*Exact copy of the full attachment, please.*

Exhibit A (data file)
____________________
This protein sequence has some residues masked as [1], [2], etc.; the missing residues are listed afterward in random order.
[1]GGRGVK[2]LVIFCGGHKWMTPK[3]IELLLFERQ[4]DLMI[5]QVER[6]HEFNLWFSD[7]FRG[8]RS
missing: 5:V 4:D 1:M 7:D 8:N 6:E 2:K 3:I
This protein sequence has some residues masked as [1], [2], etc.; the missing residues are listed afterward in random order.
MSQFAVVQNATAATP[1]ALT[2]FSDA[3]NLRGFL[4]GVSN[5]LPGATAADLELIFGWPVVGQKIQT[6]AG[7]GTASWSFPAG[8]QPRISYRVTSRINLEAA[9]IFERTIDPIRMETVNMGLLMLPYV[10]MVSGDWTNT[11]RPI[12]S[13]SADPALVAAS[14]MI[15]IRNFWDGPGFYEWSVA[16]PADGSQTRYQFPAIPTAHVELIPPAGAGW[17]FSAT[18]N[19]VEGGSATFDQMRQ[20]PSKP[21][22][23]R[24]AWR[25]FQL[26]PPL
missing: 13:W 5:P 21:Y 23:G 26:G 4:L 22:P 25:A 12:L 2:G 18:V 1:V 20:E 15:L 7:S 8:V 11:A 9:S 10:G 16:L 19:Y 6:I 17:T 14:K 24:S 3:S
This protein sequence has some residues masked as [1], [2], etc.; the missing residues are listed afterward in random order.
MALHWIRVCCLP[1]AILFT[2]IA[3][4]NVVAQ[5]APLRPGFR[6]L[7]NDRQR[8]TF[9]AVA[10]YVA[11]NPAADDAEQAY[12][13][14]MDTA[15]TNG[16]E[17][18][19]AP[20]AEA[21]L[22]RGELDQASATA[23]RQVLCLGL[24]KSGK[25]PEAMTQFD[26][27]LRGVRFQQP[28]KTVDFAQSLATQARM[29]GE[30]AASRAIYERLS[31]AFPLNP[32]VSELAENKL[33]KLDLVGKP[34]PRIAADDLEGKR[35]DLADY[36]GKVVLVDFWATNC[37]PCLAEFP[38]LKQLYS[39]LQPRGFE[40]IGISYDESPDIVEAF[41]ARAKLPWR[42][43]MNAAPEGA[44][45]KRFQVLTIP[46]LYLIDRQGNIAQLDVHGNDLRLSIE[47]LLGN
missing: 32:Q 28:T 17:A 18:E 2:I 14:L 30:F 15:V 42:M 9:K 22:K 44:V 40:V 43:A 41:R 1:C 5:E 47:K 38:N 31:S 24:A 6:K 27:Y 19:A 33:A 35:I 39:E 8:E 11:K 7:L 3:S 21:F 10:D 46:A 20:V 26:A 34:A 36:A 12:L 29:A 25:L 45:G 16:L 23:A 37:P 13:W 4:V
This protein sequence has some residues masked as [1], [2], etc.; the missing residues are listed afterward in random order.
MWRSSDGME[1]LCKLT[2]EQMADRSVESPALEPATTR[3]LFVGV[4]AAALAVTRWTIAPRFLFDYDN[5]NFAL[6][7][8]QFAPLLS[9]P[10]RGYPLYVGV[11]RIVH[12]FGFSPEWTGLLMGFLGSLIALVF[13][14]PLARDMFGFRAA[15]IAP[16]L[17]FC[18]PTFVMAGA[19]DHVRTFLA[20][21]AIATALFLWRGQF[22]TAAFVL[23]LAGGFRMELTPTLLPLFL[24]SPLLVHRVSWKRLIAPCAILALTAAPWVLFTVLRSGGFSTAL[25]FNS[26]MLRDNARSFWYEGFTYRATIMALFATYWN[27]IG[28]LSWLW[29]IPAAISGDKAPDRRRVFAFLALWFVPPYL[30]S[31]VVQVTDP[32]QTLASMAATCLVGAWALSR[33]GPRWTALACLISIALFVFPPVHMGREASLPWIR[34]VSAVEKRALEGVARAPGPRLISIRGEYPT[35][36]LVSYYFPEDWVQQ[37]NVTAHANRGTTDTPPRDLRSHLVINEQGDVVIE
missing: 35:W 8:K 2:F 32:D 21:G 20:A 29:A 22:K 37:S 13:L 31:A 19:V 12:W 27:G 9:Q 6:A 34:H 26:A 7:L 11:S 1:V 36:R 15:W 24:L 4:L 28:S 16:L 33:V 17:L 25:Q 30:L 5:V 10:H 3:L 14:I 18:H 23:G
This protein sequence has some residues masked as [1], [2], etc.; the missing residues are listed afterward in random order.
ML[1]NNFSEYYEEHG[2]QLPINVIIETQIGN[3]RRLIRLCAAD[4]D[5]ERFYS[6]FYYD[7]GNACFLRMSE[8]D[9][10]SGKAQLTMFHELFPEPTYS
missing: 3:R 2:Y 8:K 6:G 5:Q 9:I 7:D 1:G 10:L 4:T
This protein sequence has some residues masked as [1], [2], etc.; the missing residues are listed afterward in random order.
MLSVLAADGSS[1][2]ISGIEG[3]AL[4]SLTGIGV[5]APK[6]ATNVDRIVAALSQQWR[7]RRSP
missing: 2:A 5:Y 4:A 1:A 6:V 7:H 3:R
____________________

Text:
This protein sequence has some residues masked as [1], [2], etc.; the missing residues are listed afterward in random order.
[1]GGRGVK[2]LVIFCGGHKWMTPK[3]IELLLFERQ[4]DLMI[5]QVER[6]HEFNLWFSD[7]FRG[8]RS
missing: 5:V 4:D 1:M 7:D 8:N 6:E 2:K 3:I
This protein sequence has some residues masked as [1], [2], etc.; the missing residues are listed afterward in random order.
MSQFAVVQNATAATP[1]ALT[2]FSDA[3]NLRGFL[4]GVSN[5]LPGATAADLELIFGWPVVGQKIQT[6]AG[7]GTASWSFPAG[8]QPRISYRVTSRINLEAA[9]IFERTIDPIRMETVNMGLLMLPYV[10]MVSGDWTNT[11]RPI[12]S[13]SADPALVAAS[14]MI[15]IRNFWDGPGFYEWSVA[16]PADGSQTRYQFPAIPTAHVELIPPAGAGW[17]FSAT[18]N[19]VEGGSATFDQMRQ[20]PSKP[21][22][23]R[24]AWR[25]FQL[26]PPL
missing: 13:W 5:P 21:Y 23:G 26:G 4:L 22:P 25:A 12:L 2:G 18:V 1:V 20:E 15:L 7:S 8:V 11:A 9:S 10:G 16:L 19:Y 6:I 17:T 14:K 24:S 3:S
This protein sequence has some residues masked as [1], [2], etc.; the missing residues are listed afterward in random order.
MALHWIRVCCLP[1]AILFT[2]IA[3][4]NVVAQ[5]APLRPGFR[6]L[7]NDRQR[8]TF[9]AVA[10]YVA[11]NPAADDAEQAY[12][13][14]MDTA[15]TNG[16]E[17][18][19]AP[20]AEA[21]L[22]RGELDQASATA[23]RQVLCLGL[24]KSGK[25]PEAMTQFD[26][27]LRGVRFQQP[28]KTVDFAQSLATQARM[29]GE[30]AASRAIYERLS[31]AFPLNP[32]VSELAENKL[33]KLDLVGKP[34]PRIAADDLEGKR[35]DLADY[36]GKVVLVDFWATNC[37]PCLAEFP[38]LKQLYS[39]LQPRGFE[40]IGISYDESPDIVEAF[41]ARAKLPWR[42][43]MNAAPEGA[44][45]KRFQVLTIP[46]LYLIDRQGNIAQLDVHGNDLRLSIE[47]LLGN
missing: 32:Q 28:T 17:A 18:E 2:I 14:L 30:F 15:V 42:M 9:K 22:K 44:V 40:V 43:A 41:R 1:C 5:E 47:K 38:N 31:S 24:A 6:K 27:Y 19:A 33:A 35:I 39:E 8:E 11:K 7:L 3:S 21:F 10:D 46:A 20:V 26:A 34:A 36:A 12:L 29:A 25:L 45:G 16:L 23:A 37:P 13:W 4:V
This protein sequence has some residues masked as [1], [2], etc.; the missing residues are listed afterward in random order.
MWRSSDGME[1]LCKLT[2]EQMADRSVESPALEPATTR[3]LFVGV[4]AAALAVTRWTIAPRFLFDYDN[5]NFAL[6][7][8]QFAPLLS[9]P[10]RGYPLYVGV[11]RIVH[12]FGFSPEWTGLLMGFLGSLIALVF[13][14]PLARDMFGFRAA[15]IAP[16]L[17]FC[18]PTFVMAGA[19]DHVRTFLA[20][21]AIATALFLWRGQF[22]TAAFVL[23]LAGGFRMELTPTLLPLFL[24]SPLLVHRVSWKRLIAPCAILALTAAPWVLFTVLRSGGFSTAL[25]FNS[26]MLRDNARSFWYEGFTYRATIMALFATYWN[27]IG[28]LSWLW[29]IPAAISGDKAPDRRRVFAFLALWFVPPYL[30]S[31]VVQVTDP[32]QTLASMAATCLVGAWALSR[33]GPRWTALACLISIALFVFPPVHMGREASLPWIR[34]VSAVEKRALEGVARAPGPRLISIRGEYPT[35][36]LVSYYFPEDWVQQ[37]NVTAHANRGTTDTPPRDLRSHLVINEQGDVVIE
missing: 35:W 8:K 2:F 32:D 21:G 20:A 29:A 22:K 37:S 13:L 31:A 19:V 12:W 27:G 9:Q 6:A 34:H 26:A 7:L 11:S 1:V 36:R 15:W 24:L 4:L 28:S 16:L 33:V 17:L 25:Q 30:L 5:V 10:H 3:L 14:I 18:H 23:G
This protein sequence has some residues masked as [1], [2], etc.; the missing residues are listed afterward in random order.
ML[1]NNFSEYYEEHG[2]QLPINVIIETQIGN[3]RRLIRLCAAD[4]D[5]ERFYS[6]FYYD[7]GNACFLRMSE[8]D[9][10]SGKAQLTMFHELFPEPTYS
missing: 3:R 2:Y 8:K 6:G 5:Q 9:I 7:D 1:G 10:L 4:T
This protein sequence has some residues masked as [1], [2], etc.; the missing residues are listed afterward in random order.
MLSVLAADGSS[1][2]ISGIEG[3]AL[4]SLTGIGV[5]APK[6]ATNVDRIVAALSQQWR[7]RRSP
missing: 2:A 5:Y 4:A 1:A 6:V 7:H 3:R